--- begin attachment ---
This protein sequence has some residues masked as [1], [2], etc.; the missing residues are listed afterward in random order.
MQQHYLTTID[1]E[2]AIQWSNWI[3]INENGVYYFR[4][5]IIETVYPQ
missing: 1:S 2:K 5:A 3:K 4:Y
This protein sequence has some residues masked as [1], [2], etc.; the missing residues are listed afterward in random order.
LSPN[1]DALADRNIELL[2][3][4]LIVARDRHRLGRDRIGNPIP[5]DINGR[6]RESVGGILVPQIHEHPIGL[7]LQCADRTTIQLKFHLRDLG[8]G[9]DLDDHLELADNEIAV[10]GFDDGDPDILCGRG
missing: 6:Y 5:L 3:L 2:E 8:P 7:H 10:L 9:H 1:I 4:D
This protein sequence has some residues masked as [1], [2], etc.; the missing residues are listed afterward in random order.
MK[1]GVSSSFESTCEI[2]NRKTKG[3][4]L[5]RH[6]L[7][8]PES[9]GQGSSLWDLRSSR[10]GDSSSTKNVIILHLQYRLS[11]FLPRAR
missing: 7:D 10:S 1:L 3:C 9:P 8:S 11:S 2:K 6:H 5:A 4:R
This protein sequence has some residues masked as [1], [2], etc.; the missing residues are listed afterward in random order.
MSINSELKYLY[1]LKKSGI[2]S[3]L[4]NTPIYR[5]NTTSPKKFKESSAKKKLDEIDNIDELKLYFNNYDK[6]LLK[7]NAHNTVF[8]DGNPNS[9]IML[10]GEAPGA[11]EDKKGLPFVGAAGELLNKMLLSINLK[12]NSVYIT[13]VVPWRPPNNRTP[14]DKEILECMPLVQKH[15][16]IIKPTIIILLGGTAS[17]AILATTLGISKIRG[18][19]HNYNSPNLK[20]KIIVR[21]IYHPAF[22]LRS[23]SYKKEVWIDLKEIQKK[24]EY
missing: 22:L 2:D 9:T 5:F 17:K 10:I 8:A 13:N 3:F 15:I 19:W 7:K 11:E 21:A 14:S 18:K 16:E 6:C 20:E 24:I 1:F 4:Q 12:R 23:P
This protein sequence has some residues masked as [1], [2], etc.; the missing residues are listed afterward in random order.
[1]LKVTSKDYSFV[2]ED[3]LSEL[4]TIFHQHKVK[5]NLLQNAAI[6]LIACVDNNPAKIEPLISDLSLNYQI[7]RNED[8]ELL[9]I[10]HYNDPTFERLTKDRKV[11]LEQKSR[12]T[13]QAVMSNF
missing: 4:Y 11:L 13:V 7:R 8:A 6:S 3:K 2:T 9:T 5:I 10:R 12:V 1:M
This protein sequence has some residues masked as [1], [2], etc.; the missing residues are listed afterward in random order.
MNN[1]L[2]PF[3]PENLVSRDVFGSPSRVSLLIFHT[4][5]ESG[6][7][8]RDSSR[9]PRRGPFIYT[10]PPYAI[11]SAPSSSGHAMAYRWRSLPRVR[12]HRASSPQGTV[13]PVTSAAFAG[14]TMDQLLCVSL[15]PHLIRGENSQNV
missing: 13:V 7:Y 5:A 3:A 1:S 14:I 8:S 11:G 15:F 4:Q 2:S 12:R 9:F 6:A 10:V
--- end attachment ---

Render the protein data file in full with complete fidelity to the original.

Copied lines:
This protein sequence has some residues masked as [1], [2], etc.; the missing residues are listed afterward in random order.
MQQHYLTTID[1]E[2]AIQWSNWI[3]INENGVYYFR[4][5]IIETVYPQ
missing: 1:S 2:K 5:A 3:K 4:Y
This protein sequence has some residues masked as [1], [2], etc.; the missing residues are listed afterward in random order.
LSPN[1]DALADRNIELL[2][3][4]LIVARDRHRLGRDRIGNPIP[5]DINGR[6]RESVGGILVPQIHEHPIGL[7]LQCADRTTIQLKFHLRDLG[8]G[9]DLDDHLELADNEIAV[10]GFDDGDPDILCGRG
missing: 6:Y 5:L 3:L 2:E 8:P 7:H 10:L 9:H 1:I 4:D
This protein sequence has some residues masked as [1], [2], etc.; the missing residues are listed afterward in random order.
MK[1]GVSSSFESTCEI[2]NRKTKG[3][4]L[5]RH[6]L[7][8]PES[9]GQGSSLWDLRSSR[10]GDSSSTKNVIILHLQYRLS[11]FLPRAR
missing: 7:D 10:S 1:L 3:C 9:P 8:S 11:S 2:K 6:H 5:A 4:R
This protein sequence has some residues masked as [1], [2], etc.; the missing residues are listed afterward in random order.
MSINSELKYLY[1]LKKSGI[2]S[3]L[4]NTPIYR[5]NTTSPKKFKESSAKKKLDEIDNIDELKLYFNNYDK[6]LLK[7]NAHNTVF[8]DGNPNS[9]IML[10]GEAPGA[11]EDKKGLPFVGAAGELLNKMLLSINLK[12]NSVYIT[13]VVPWRPPNNRTP[14]DKEILECMPLVQKH[15][16]IIKPTIIILLGGTAS[17]AILATTLGISKIRG[18][19]HNYNSPNLK[20]KIIVR[21]IYHPAF[22]LRS[23]SYKKEVWIDLKEIQKK[24]EY
missing: 22:L 2:D 9:T 5:F 17:K 10:I 8:A 13:N 3:F 15:I 19:W 7:K 11:E 21:A 14:S 18:K 16:E 6:C 20:E 24:I 1:F 4:Q 12:R 23:P
This protein sequence has some residues masked as [1], [2], etc.; the missing residues are listed afterward in random order.
[1]LKVTSKDYSFV[2]ED[3]LSEL[4]TIFHQHKVK[5]NLLQNAAI[6]LIACVDNNPAKIEPLISDLSLNYQI[7]RNED[8]ELL[9]I[10]HYNDPTFERLTKDRKV[11]LEQKSR[12]T[13]QAVMSNF
missing: 4:Y 11:L 13:V 7:R 8:A 6:S 3:K 2:T 9:T 5:I 10:R 12:V 1:M
This protein sequence has some residues masked as [1], [2], etc.; the missing residues are listed afterward in random order.
MNN[1]L[2]PF[3]PENLVSRDVFGSPSRVSLLIFHT[4][5]ESG[6][7][8]RDSSR[9]PRRGPFIYT[10]PPYAI[11]SAPSSSGHAMAYRWRSLPRVR[12]HRASSPQGTV[13]PVTSAAFAG[14]TMDQLLCVSL[15]PHLIRGENSQNV
missing: 13:V 7:Y 5:A 3:A 1:S 14:I 8:S 11:G 15:F 4:Q 2:S 12:R 9:F 6:A 10:V